The Reason for Trials

John Welch (1570-1622)

John Welch (c. 1570-1622) was a minister at Ayr, Scotland, until he was imprisoned and sent into exile in 1606, for approving a General Assembly which King James had forbidden. He was subsequently a minister in the Reformed Church of France. He married a daughter of John Knox. These reflections on trial are from a sermon on Eph. 6:10-21 which was preached in 1605.

Question. But ye will ask. What is the cause that so wise, so mighty, and so gracious a Lord, filled with love and compassion, that has power to perfect thy sanctification fully in this life, why will he not renew all thy heart at an instant? And why suffers he so cruel a dog as the devil to pursue thee, who seeks nothing but God's dishonor (which is a higher point to him than thy damnation), because the devil knows that thy justification, sanctification and thy glorification will honor God and therefore aims at these points to overthrow them? Answer. Is this, believe ye, for want of love on God's part? No, no, it is out of love he does it, and that for two causes.

First, for his own honor and name's sake. Secondly, for thy welfare and good, and therefore thou must content thyself to be under this continual warfare all the days of thy life, seeing God is honored thereby, and also seeing it has been, is and shall be the lot of all the children of God, from the beginning to the end of the world. God, if thou be his, has ordained it for thee, ere ever thou wast born.

Question. Now thou wilt ask. How turns this to the glory of God, and to thy welfare? Answer. First, thy trials bring glory to God in two respects. First, God gets great glory when he makes thee - that art sold under sin, and art an impotent body, a silly, weak and feeble creature, a simple soldier - to overcome legions of devils, bring down the prince of the air and the god of this world and makes thee set thy foot upon his neck, and trample him under thy feet. It is true that God might do this himself, yet lie will not do it, but lie will have thee that art a base and weak creature doing it, that his glory may appear the more. For aye, the weaker that thou that the instrument be, the more the power of God is seen in thy infirmity, by giving thee the victory. Therefore as Joshua called for all Israel, and charged them to set their feet on the necks of those princes of Canaan, Josh. 10:4, so does the Lord Jesus, our true Joshua, call upon us, and charges us to set our feet upon principalities and powers, and worldly governors, and princes of the air, and spiritual wickedness, and he commands us to set our feet upon their necks and to tramp on them, that they never rise nor get up any more to do us harm.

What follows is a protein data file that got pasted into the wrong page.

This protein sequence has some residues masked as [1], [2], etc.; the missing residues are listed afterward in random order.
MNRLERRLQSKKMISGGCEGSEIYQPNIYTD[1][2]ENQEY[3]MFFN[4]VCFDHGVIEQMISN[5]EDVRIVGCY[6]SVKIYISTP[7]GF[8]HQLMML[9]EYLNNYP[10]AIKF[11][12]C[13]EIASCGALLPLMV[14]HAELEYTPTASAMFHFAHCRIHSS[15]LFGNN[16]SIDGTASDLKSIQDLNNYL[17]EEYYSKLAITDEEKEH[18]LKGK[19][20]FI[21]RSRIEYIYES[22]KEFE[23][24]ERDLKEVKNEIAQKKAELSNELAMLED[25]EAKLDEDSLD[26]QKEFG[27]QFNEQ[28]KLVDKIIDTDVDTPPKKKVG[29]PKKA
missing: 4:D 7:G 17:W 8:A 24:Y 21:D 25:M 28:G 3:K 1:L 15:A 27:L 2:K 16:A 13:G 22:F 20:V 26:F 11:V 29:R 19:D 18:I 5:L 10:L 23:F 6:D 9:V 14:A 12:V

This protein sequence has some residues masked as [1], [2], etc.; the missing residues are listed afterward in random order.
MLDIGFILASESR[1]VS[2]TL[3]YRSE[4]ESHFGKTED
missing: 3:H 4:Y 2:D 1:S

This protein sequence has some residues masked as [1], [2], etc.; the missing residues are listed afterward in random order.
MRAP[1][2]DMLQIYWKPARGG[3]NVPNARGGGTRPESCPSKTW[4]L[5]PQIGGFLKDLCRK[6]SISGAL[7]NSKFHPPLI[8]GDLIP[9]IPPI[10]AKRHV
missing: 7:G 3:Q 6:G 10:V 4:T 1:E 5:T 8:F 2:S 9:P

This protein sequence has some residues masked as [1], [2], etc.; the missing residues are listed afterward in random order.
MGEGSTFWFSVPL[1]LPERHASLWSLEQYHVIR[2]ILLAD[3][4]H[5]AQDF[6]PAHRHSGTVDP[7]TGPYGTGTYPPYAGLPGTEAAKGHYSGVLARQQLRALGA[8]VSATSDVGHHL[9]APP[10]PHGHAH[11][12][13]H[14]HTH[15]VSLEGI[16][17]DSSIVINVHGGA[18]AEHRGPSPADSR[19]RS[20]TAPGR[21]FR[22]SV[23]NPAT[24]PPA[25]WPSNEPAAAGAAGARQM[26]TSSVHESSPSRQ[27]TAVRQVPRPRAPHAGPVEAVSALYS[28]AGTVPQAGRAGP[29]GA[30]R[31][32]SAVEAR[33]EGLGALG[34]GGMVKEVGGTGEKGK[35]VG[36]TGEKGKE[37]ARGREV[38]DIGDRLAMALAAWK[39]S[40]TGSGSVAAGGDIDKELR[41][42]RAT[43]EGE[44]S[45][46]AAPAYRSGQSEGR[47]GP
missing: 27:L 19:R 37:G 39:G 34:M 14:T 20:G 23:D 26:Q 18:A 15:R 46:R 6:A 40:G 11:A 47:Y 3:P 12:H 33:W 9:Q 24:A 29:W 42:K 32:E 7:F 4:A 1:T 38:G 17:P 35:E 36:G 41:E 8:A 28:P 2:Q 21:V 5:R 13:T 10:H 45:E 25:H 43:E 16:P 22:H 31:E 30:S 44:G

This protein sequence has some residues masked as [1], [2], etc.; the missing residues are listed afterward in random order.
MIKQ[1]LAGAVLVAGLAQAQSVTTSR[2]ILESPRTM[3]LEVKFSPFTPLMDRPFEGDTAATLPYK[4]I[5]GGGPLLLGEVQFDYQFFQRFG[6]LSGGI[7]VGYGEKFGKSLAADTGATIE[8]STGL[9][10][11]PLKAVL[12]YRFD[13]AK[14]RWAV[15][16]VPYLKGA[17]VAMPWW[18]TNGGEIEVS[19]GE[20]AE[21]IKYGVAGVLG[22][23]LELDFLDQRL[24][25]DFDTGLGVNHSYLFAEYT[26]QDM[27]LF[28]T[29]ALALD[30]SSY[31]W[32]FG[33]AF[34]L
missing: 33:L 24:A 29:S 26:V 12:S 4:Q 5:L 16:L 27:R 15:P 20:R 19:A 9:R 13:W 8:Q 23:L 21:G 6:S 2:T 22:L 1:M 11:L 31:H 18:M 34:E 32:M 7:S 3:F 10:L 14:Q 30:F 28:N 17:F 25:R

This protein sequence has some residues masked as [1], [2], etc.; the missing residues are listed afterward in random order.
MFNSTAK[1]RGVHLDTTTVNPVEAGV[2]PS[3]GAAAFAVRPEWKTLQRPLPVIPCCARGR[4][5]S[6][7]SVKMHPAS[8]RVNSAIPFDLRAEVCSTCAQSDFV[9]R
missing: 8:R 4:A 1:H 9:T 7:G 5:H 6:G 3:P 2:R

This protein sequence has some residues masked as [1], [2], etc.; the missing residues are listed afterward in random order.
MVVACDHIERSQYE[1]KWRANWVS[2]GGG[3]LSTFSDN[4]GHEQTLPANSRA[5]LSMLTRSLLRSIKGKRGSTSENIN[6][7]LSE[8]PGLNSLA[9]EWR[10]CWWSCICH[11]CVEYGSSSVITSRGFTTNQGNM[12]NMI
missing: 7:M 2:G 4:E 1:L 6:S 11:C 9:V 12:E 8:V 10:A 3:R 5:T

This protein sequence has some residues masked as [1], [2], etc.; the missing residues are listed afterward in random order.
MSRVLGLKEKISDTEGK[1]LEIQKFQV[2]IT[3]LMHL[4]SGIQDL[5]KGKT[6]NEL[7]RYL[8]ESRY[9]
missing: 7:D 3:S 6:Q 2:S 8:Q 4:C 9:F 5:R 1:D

Secondly, God will have thee exercised with trials that he may bring forth his high and excellent graces that are in thee. Would ever Job's patience have been known, had it not been that he had been tried with manifold trials, one after another? Would ever David's repentance have been known, were it not for the manifold conflicts lie had? Or would ever Paul's strength, or Peter's zeal, have been known, were it not the manifold conflicts that they had? So God will have the angels, the devil and the world to be very on-lookers on these hid mercies and graces that are in thee, that when the angels see it, they may glorify God for it, and they may say, Now I see there is faith, there is repentance, there is patience, there is hope, there is grace, there is Christ. And by these means, God makes known the riches of his grace in the hearts of his own, that otherwise would be hid, were it not for trials so long as thou livest.